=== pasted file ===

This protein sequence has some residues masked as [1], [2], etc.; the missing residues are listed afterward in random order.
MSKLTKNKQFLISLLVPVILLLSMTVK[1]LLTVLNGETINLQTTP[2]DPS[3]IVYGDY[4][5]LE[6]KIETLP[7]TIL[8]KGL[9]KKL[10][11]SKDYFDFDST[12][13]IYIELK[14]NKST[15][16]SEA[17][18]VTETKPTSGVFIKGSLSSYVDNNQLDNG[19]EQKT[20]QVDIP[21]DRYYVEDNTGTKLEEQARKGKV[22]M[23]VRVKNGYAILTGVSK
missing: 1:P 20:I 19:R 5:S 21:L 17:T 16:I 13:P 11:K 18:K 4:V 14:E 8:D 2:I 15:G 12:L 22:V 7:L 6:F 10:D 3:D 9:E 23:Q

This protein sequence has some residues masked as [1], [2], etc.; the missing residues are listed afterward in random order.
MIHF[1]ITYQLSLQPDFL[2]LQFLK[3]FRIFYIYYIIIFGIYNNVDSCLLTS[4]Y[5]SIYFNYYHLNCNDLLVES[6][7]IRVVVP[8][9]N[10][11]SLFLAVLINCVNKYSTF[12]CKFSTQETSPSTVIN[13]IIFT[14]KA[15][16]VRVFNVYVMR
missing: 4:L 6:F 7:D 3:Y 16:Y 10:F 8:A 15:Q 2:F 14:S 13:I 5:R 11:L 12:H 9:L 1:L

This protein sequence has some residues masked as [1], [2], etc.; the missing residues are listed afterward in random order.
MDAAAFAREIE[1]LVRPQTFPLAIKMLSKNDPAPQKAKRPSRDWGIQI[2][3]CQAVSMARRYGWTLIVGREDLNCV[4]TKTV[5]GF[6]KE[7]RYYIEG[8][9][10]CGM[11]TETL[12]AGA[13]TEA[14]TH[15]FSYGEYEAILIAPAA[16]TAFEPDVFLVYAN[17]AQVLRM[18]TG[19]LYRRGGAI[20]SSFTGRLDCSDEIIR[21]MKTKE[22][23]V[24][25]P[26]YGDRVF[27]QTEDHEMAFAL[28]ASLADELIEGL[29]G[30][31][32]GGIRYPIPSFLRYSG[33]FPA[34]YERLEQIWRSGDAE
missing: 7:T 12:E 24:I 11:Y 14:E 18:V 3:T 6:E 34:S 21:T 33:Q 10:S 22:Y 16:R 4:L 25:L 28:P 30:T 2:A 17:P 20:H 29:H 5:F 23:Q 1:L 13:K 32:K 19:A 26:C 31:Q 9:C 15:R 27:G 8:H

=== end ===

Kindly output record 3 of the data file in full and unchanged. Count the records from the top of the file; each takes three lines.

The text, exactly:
This protein sequence has some residues masked as [1], [2], etc.; the missing residues are listed afterward in random order.
MDAAAFAREIE[1]LVRPQTFPLAIKMLSKNDPAPQKAKRPSRDWGIQI[2][3]CQAVSMARRYGWTLIVGREDLNCV[4]TKTV[5]GF[6]KE[7]RYYIEG[8][9][10]CGM[11]TETL[12]AGA[13]TEA[14]TH[15]FSYGEYEAILIAPAA[16]TAFEPDVFLVYAN[17]AQVLRM[18]TG[19]LYRRGGAI[20]SSFTGRLDCSDEIIR[21]MKTKE[22][23]V[24][25]P[26]YGDRVF[27]QTEDHEMAFAL[28]ASLADELIEGL[29]G[30][31][32]GGIRYPIPSFLRYSG[33]FPA[34]YERLEQIWRSGDAE
missing: 7:T 12:E 24:I 11:Y 14:E 18:V 3:T 6:E 34:S 21:T 33:Q 10:S 22:Y 16:R 4:L 25:L 28:P 30:T 2:A 17:P 20:H 29:H 5:F 23:Q 1:L 13:K 32:K 19:A 26:C 31:Q 9:C 15:R 27:G 8:H